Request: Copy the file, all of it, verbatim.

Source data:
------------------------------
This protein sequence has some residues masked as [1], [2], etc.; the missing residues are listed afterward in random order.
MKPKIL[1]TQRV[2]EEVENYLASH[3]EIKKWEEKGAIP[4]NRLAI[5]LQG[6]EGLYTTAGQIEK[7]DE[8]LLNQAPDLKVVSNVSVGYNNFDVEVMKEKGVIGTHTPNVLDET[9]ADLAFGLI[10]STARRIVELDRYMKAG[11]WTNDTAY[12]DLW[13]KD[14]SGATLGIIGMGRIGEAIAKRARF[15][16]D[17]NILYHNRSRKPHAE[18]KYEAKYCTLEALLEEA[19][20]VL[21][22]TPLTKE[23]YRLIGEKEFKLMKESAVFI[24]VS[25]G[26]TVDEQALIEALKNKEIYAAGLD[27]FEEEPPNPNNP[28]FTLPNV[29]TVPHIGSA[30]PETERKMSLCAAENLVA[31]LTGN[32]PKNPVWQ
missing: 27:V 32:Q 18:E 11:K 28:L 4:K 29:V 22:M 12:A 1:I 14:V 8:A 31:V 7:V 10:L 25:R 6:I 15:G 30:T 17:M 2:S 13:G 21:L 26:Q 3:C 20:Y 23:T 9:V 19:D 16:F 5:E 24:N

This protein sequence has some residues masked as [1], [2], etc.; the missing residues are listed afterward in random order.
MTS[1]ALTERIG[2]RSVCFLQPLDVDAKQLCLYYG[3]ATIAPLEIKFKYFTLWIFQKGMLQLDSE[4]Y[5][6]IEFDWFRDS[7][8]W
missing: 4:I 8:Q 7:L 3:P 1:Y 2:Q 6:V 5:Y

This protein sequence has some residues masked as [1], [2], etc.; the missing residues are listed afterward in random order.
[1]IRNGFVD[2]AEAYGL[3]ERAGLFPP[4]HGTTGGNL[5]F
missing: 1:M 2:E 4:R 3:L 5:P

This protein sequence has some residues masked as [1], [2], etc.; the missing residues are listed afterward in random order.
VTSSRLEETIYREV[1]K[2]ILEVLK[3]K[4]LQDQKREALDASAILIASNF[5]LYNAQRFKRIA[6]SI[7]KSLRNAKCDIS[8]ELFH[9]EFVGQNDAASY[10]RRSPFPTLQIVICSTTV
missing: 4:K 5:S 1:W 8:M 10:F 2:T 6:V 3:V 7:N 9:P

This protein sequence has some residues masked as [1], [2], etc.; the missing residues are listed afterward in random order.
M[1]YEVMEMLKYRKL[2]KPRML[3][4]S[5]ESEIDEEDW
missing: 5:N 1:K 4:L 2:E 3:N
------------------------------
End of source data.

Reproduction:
This protein sequence has some residues masked as [1], [2], etc.; the missing residues are listed afterward in random order.
MKPKIL[1]TQRV[2]EEVENYLASH[3]EIKKWEEKGAIP[4]NRLAI[5]LQG[6]EGLYTTAGQIEK[7]DE[8]LLNQAPDLKVVSNVSVGYNNFDVEVMKEKGVIGTHTPNVLDET[9]ADLAFGLI[10]STARRIVELDRYMKAG[11]WTNDTAY[12]DLW[13]KD[14]SGATLGIIGMGRIGEAIAKRARF[15][16]D[17]NILYHNRSRKPHAE[18]KYEAKYCTLEALLEEA[19][20]VL[21][22]TPLTKE[23]YRLIGEKEFKLMKESAVFI[24]VS[25]G[26]TVDEQALIEALKNKEIYAAGLD[27]FEEEPPNPNNP[28]FTLPNV[29]TVPHIGSA[30]PETERKMSLCAAENLVA[31]LTGN[32]PKNPVWQ
missing: 27:V 32:Q 18:E 11:K 28:L 4:K 29:V 22:M 12:A 1:I 14:V 8:A 31:V 7:V 10:L 25:R 6:I 15:G 30:T 17:M 2:S 13:G 21:L 26:Q 3:C 20:Y 23:T 9:V 19:D 16:F 5:E 24:N

This protein sequence has some residues masked as [1], [2], etc.; the missing residues are listed afterward in random order.
MTS[1]ALTERIG[2]RSVCFLQPLDVDAKQLCLYYG[3]ATIAPLEIKFKYFTLWIFQKGMLQLDSE[4]Y[5][6]IEFDWFRDS[7][8]W
missing: 4:I 8:Q 7:L 3:P 1:Y 2:Q 6:V 5:Y

This protein sequence has some residues masked as [1], [2], etc.; the missing residues are listed afterward in random order.
[1]IRNGFVD[2]AEAYGL[3]ERAGLFPP[4]HGTTGGNL[5]F
missing: 1:M 2:E 4:R 3:L 5:P

This protein sequence has some residues masked as [1], [2], etc.; the missing residues are listed afterward in random order.
VTSSRLEETIYREV[1]K[2]ILEVLK[3]K[4]LQDQKREALDASAILIASNF[5]LYNAQRFKRIA[6]SI[7]KSLRNAKCDIS[8]ELFH[9]EFVGQNDAASY[10]RRSPFPTLQIVICSTTV
missing: 4:K 5:S 1:W 8:M 10:F 2:T 6:V 3:V 7:N 9:P

This protein sequence has some residues masked as [1], [2], etc.; the missing residues are listed afterward in random order.
M[1]YEVMEMLKYRKL[2]KPRML[3][4]S[5]ESEIDEEDW
missing: 5:N 1:K 4:L 2:E 3:N